When reviewing the denial of a motion to suppress, we employ a two-prong standard of review. We begin by viewing the record in a light favorable to the ruling and "defer to the trial court's factual findings, express or implied, where supported by substantial evidence." (People v. Glaser (1995) 11 Cal.4th 354, 362, 45 Cal.Rptr.2d 425, 902 P.2d 729 (Glaser).) We then exercise our independent judgment to determine "whether, on the facts so found, the search or seizure was reasonable under the Fourth Amendment." (Ibid.)
The warrantless detention, search, and seizure were valid. Section 1538.2 governs motions to suppress evidence obtained as a result of a search or seizure. Section 1538.5, by its terms, authorizes a motion to suppress if "The search or seizure without a warrant was unreasonable." (People v. Cutley (1970) 12 Cal.App.3d 732, 746, 90 Cal.Rptr. 783, quoting § 1538.5, subd. (a).) "The clear implication of the subsection is that the evidence need not be suppressed, if the seizure was reasonable. To state the implication positively: a warrantless seizure of evidence may be valid if reasonable cause for the seizure exists." (Ibid.)
Here, Schell-Route stopped [Petitioner] after she observed him urinating on a public street. The officer testified she arrested him for this offense, which is a misdemeanor set forth in FMC section 9-2512. Following [Petitioner's] arrest, Schell-Route conducted a search incident to arrest, during which she discovered the baggie with crack cocaine.
The Fourth Amendment allows a police officer to make a custodial arrest, even for minor offenses. (Atwater v. Lago Vista (2001) 532 U.S. 318, 323, 121 S.Ct. 1536, 149 L.Ed.2d 549 [arrest for violation of seatbelt law upheld].) Atwater upheld a custodial arrest for a violation of Texas's seatbelt law, an offense punishable by a fine of not less than $25 or more than 450. (Ibid.) Under Atwater, all that is needed to justify a custodial arrest is a showing of probable cause. "If an officer has probable cause to believe that an individual has committed even a very minor criminal offense in his presence, he may, without violating the Fourth Amendment, arrest the offender." (Id. at p. 354.)
There "is nothing inherently unconstitutional about effecting a custodial arrest for a fine-only offense. [Citation.]" (People v. McKay (2002) 27 Cal.4th 601, 607, 117 Cal.Rptr.2d 236, 41 P.3d 59 (McKay).) In McKay, the defendant was arrested because he failed to produce a driver's license or other identification when requested by an officer. (Id. at p.606, 117 Cal.Rptr.2d 236, 41 P.3d 59.)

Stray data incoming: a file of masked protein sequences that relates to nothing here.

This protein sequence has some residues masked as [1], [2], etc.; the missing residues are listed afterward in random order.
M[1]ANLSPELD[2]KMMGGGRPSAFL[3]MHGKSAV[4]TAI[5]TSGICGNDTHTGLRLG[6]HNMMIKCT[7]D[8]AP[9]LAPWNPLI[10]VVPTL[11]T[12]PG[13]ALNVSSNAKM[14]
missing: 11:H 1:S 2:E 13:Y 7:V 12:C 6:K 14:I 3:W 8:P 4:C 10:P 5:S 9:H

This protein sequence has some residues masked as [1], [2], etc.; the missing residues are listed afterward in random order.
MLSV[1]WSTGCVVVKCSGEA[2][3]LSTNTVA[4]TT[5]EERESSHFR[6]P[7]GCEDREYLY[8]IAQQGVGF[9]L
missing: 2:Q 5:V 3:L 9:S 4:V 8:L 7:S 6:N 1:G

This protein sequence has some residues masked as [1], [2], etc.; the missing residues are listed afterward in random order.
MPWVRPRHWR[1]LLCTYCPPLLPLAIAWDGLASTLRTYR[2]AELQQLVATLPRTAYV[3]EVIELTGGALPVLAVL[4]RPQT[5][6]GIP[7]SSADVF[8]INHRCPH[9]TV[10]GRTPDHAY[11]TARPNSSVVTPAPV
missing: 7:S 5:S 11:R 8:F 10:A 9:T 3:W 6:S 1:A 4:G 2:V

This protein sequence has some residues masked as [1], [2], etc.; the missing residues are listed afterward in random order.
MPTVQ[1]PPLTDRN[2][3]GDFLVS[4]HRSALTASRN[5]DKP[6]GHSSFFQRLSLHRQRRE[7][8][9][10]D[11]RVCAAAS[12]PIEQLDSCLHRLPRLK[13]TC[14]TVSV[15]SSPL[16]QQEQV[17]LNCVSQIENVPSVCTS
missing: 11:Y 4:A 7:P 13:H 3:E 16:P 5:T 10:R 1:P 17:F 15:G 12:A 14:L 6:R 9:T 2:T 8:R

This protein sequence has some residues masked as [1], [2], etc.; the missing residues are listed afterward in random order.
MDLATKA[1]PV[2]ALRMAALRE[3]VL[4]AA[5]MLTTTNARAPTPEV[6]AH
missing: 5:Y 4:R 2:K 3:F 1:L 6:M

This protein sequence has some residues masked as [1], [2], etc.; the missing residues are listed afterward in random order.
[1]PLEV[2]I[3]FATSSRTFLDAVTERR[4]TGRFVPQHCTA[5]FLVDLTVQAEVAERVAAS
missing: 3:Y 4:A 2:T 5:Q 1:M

[Petitioner] contends, however, that Schell-Route did not have probable cause to arrest him. FMC section 9-2512 provides:
"No person shall commit a nuisance in any public place, or upon any private property, or in any place where there are other persons to be offended or annoyed thereby. The phrase 'commit a nuisance' as used in this section shall mean evacuate the bowels or bladder at a place not provided for that purpose."
[Petitioner] argues there was no one present to be annoyed or offended by his urinating in public because the street corner was deserted; consequently, there was no probable cause to arrest him for violating this code section.
The plain language of FMC section 9-2512 provides that "no person shall commit a nuisance in any public place." The street corner at G and California clearly is a public place. FMC section 9-2512 defines "commit a nuisance" as including evacuating one's bladder, which [Petitioner] was doing when Schell-Route spotted him.
It is entirely irrelevant whether Schell-Route, or anyone else, was annoyed or offended by [Petitioner's] urinating in public. FMC section 9-2512 is stated in the alternative: no person shall commit a nuisance in any public place, or upon any private properly, or in any place where there are persons to be offended. The language of FMC section 9-2512 is clear and unambiguous.
In analyzing a statute, we give meaning to every word and phrase in order to accomplish a result consistent with legislative intent. (McKay, supra, 27 Cal.4th at p. 621, 117 Cal.Rptr.2d 236, 41 P.2d 59.) "'When the language of a statute is "clear and unambiguous" and thus not reasonably susceptible of more than one meaning, "'"'there is no need for construction.'"'" [Citations.]' [Citation.]" (People v. Leal (2004) 33 Cal.4th 999, 1007, 16 Cal.Rptr.3d 869, 94 P.3d 1071.)
Having determined that Schell-Route properly placed [Petitioner] under arrest for violating FMC section 9-2512, it follows that she was justified in conducting a search incident to arrest. (U.S. v. McFadden (2d Cir. 2001) 238 F.3d 198, 204 [upholding search incident to arrest for riding a bicycle on the sidewalk].)
We therefore conclude the trial court did not err in denying the motion to suppress. (See Glaser, supra, 11 Cal.4th at p. 362, 45 Cal.Rptr.2d 425, 902 P.2d 729.)
Ineffective assistance of counsel claim
Because we decline to treat as forfeited the challenges to admission of the evidence obtained as a result of the search incident to arrest, it follows that we need not address [Petitioner's] claim of ineffective assistance of counsel for failing to raise these challenges in the trial court. We also note that our analysis of the relevant FMC section makes clear that [Petitioner's] contentions are without merit, thus any attempt to assert these contentions in the trial court would have been fruitless. (People v. Thomas (1992)
2 Cal.4th 489, 531, 7 Cal.Rptr.2d 199, 828 P.2d 101.)